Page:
Monthly Musing – March 2023 – Mindful or mindless?

I’ve just been having a conversation with my husband about mindful knitting.  Or mindless knitting, perhaps, as I think it can be both.

We didn’t start off talking about knitting; we were talking about mindfulness and meditation in general, something that we’ve both tried to incorporate into our daily routine for quite some years now.  However, it’s not always easy to keep up the habit (well, maybe it is for some people, but I regularly fall in and out of it!) and we were talking about how you could turn anything you were doing into your day into something that you became entirely focussed on or not, depending on the moment.  It doesn’t take much to guess that I would find a way to turn this conversation to knitting!

You can think carefully about every stitch you make, from pushing the needle through a stitch to wrapping the yarn around it to creating a new stitch, appreciating the yarn in your hands – or you can switch off as you make new stitches, moving onto autopilot to keep your hands and your busy-busy monkey mind occupied whilst your thoughts turn elsewhere.  Once you’re past the beginner stage that requires ALL the concentration, you are free to employ your mind with your knitting in any way that you like, and that makes it quite a unique skill.  Many activities that you might take up require absolute concentration (chainsaw sculpting springs to mind) and I don’t think there are too many where you can switch from mindful to mindless in seconds without really thinking about it.

In our efforts to stop overthinking, controlling our wayward minds and turning everything we do into something with another purpose, the flexible nature of knitting is a popular choice for examination and dissection.  Just what does it mean to knit mindfully?  How much notice do we take of what we’re actually doing with our hands?  There are books, articles, podcasts and videos on the subject, all of them very useful as it is good for us to be rooted in the present rather than pre-occupied with things we can’t change in the past or things we don’t know will happen for sure in the future.

For some people, though, this is enough for them to want to poke someone with their knitting needles and shout, “STOP!”  For them, the pleasure of knitting is just the doing, not thinking about what they are doing or why they might be doing it.  Having to examine your movements in minute detail takes away the joy and turns it into an exercise rather than something to pick up to occupy your hands in spare moments.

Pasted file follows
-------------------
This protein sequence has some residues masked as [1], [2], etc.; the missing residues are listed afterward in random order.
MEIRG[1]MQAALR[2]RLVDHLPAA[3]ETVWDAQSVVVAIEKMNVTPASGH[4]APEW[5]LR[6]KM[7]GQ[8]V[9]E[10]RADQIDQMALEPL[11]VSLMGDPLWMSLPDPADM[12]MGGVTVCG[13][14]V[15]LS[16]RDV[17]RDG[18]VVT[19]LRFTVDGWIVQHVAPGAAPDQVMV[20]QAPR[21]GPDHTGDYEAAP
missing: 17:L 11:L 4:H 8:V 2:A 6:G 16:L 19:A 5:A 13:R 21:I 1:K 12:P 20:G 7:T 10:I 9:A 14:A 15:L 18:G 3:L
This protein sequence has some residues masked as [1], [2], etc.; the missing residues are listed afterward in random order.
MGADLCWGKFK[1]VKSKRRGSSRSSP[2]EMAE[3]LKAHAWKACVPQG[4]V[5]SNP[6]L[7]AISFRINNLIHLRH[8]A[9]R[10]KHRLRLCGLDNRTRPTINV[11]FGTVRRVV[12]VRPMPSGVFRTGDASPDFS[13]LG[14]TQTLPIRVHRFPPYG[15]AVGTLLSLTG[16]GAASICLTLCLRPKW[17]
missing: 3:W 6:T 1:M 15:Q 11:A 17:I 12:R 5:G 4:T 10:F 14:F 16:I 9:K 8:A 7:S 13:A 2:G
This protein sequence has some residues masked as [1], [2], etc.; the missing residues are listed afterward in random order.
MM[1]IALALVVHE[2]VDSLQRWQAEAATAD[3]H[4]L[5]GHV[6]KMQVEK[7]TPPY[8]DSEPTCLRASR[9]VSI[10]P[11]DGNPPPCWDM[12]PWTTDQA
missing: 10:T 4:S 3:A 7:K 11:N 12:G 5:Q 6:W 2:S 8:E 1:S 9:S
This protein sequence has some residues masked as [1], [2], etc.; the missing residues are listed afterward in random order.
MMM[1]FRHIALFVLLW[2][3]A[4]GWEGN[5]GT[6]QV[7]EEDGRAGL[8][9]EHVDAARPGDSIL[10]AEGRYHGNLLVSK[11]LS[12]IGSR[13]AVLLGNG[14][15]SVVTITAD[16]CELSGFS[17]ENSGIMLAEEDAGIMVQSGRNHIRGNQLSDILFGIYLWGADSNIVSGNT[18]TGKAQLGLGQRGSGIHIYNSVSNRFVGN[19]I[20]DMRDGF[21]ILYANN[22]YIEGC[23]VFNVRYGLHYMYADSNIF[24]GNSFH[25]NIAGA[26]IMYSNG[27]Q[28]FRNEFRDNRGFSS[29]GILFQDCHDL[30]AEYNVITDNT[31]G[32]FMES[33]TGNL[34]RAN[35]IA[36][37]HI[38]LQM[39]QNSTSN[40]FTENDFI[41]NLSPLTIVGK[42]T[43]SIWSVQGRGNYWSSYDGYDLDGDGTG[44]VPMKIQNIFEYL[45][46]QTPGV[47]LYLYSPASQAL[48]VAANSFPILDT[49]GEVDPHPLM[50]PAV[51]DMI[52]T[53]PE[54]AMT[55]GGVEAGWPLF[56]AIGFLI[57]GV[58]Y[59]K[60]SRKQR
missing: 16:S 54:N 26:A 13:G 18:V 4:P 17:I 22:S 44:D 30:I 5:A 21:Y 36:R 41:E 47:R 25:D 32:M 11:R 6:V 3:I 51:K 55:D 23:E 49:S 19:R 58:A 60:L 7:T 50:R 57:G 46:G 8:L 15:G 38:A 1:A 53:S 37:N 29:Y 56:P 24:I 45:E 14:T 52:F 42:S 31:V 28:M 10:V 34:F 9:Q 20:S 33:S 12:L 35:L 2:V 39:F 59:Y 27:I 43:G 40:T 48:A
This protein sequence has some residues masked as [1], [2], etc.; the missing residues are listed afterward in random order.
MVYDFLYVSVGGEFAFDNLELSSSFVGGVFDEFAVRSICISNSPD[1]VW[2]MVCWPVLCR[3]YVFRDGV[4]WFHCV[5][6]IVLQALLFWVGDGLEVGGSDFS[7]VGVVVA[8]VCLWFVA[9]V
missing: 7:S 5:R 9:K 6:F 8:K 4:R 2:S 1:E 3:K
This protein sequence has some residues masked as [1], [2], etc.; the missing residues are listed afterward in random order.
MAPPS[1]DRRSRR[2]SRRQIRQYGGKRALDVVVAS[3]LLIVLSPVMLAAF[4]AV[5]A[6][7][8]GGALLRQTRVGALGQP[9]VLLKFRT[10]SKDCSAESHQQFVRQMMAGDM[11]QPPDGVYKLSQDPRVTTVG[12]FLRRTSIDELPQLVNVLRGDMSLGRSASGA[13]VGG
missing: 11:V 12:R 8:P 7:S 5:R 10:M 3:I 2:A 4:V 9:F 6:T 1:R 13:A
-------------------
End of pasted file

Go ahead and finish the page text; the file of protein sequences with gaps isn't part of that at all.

I think it’s wonderful that we have so much choice.  Even after all the years that I have been knitting now, there is still so much to learn, so many more techniques I could discover and now, fashionably, I can be mindful or mindless whilst doing so.  Knitting really is the gift that keeps on giving!


I made this video a while ago – I thought you might like to see it again!

You may also like...

5 Responses

  1. Sally Aiello says:

    Did you read or listen to Michelle Obama’s “The Light We Carry?” She has a nice segment about learning to knit during the pandemic.

    • winwickmum says:

      I’ve got the book in my pile to read and I did start it the other day but haven’t got much further than the first chapter. I can tell it’s going to be a good read, though, so I must make time for it. I did know Michelle Obama was a knitter as I’ve seen posts on her Instagram page, and I’m glad that she’s found it something that helps her as we all know it helps us! 🙂 xx

  2. Susan Rayner says:

    I am a knitter who knits because I like to make things and I cannot watch TV without something in my hands to knit and that is almost the only time I knit – in the evening in front of the TV.
    Maybe I could turn washing the dishes, making the bed, hoovering into something mindful – but knitting remains almost automatic apart from when I am knitting a new and complex pattern.
    I must try that Michelle Obama book.
    I am finding it hard to believe that April is here – already.

  3. Caz Abbinett says:

    I watch tv or listen to audio books while plain sock knitting….patterned sock knitting is my mindful time????
    I was recommending your book last week at the library when we were chatting about sock knitting….looking forward to the new pattern coming out ????????????

    • winwickmum says:

      Ooh fabulous, thank you! My book is available at the library if you ask them, I think, although you’ll be past the basic Super Socks version by the sounds of it! 🙂 xx

Leave a Reply

Your email address will not be published. Required fields are marked *